"When we are within the 30-minute time period for skin to become frostbitten during the morning bus run, which is approximately -20 degrees, we will close school," Skilling said. "We are not as likely to close school if the coldest time period is at the end of the school day unless temperatures are -20 to -25 degrees."

"By Friday morning, the forecast had changed from having higher winds in the morning to having higher winds in the late afternoon when the temperatures would be warmer," Skilling said. "When we had our elementary afternoon bus run on Friday, the temperature was 8 degrees with wind chills of -10 degrees. The afternoon run is a little less concerning than the morning run because students are not waiting at a bus stop in the afternoon. Therefore, they have less potential exposure time."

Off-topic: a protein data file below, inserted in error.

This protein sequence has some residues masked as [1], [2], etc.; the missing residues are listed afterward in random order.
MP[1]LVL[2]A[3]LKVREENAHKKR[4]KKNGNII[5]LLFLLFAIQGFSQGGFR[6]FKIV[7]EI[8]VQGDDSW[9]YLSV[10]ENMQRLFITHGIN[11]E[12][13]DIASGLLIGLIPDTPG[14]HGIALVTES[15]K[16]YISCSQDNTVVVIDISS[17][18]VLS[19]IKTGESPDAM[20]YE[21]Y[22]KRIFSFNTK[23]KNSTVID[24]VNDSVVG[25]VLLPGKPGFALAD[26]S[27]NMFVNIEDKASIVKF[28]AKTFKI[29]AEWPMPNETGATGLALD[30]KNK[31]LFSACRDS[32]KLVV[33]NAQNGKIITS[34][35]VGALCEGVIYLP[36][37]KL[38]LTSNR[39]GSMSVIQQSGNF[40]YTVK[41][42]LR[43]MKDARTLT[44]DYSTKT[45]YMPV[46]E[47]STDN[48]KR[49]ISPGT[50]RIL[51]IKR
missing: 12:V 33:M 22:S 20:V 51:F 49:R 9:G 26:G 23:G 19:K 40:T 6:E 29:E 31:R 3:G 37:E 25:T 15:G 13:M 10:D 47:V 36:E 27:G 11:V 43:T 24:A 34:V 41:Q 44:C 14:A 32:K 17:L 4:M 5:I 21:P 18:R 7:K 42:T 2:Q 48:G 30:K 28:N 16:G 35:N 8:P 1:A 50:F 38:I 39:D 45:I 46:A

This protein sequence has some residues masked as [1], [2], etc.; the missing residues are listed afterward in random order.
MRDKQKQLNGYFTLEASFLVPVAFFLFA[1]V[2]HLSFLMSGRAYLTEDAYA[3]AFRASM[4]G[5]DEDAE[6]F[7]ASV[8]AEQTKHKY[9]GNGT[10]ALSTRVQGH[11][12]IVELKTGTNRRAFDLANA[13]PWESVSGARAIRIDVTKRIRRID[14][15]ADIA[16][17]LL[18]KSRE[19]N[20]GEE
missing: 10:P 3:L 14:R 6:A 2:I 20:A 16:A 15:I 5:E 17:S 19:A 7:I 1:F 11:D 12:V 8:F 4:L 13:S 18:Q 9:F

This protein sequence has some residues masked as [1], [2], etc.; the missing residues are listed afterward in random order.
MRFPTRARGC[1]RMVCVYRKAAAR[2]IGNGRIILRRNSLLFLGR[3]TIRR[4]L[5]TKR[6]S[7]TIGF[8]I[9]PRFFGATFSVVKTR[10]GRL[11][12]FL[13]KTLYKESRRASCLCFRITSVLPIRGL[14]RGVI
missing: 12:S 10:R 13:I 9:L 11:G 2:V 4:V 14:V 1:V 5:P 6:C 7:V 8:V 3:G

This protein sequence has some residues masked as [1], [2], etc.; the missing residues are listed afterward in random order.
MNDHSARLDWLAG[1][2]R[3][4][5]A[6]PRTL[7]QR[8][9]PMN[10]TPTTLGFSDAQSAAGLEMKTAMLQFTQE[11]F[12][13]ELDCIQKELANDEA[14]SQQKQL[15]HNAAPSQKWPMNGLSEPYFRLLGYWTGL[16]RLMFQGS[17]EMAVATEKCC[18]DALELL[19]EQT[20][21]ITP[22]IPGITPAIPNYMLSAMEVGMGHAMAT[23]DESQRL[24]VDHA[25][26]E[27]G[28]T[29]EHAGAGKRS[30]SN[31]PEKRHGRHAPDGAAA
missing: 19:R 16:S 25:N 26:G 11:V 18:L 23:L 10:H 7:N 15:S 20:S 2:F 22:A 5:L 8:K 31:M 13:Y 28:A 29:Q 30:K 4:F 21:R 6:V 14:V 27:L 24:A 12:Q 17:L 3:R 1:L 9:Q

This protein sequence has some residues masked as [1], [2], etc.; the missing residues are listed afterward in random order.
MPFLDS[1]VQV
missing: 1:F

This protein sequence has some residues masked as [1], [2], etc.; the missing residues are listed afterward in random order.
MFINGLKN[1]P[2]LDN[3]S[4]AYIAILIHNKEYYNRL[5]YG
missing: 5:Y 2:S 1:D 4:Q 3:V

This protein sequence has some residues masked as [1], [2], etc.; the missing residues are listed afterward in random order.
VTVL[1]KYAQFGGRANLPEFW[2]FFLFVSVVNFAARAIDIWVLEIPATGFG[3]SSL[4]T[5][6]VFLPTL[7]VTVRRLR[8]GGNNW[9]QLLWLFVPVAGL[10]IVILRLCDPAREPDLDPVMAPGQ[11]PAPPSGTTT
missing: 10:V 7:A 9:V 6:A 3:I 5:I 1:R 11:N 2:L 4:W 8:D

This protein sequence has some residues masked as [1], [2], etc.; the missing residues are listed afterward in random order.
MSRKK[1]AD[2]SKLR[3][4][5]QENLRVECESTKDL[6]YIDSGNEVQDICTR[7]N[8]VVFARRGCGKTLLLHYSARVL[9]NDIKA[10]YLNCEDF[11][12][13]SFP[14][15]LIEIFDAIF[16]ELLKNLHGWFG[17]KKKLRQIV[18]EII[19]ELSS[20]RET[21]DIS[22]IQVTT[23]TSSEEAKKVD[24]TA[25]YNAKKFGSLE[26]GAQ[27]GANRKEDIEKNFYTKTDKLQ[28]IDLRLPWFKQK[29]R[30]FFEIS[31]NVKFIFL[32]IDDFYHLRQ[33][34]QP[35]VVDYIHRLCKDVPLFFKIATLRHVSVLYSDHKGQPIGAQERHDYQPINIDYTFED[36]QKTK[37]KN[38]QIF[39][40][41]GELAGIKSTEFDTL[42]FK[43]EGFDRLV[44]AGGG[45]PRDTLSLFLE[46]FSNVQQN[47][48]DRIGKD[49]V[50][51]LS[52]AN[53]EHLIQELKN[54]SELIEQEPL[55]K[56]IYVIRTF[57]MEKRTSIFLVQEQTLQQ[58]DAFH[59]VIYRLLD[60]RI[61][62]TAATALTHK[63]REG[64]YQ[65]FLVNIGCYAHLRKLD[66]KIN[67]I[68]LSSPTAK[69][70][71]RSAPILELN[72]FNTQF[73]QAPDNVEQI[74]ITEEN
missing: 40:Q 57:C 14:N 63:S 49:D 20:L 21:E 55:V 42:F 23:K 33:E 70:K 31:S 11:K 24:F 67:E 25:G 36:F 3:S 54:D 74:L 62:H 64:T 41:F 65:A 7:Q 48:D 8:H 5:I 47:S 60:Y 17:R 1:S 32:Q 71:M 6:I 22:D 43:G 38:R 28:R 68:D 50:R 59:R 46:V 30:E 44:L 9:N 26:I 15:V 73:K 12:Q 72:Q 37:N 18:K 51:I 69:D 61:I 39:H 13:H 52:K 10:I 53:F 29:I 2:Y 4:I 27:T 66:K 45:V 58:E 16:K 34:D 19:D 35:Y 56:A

If Oxford was going to close school based on Friday's temperatures, than Skilling said they would have had to close school earlier in the week on Monday and Tuesday when temperatures were even colder.

"If we were to use Friday's wind chill as the new baseline for closing school, we would be well over the number of days we are allotted already," he added. "We had other mornings this month that were colder than it was on Friday."

Absence and safety

The allotted amount is six days before they have to start making up days. According to Assistant Superintendent of Human Resources Nancy Latowski, district-wide there have been six snow days so far with the exception of Leonard Elementary who has an additional two bringing their total to eight days.

No matter how many snow days they have, Latowski said they would always cancel school based on the safety of students.

"I am sure there will more days that we will have to strongly consider (closing,) but we don't take it lightly and we really do evaluate everything that we can when we make those decisions. We do care about safety of the students, but we also have to look at providing that education."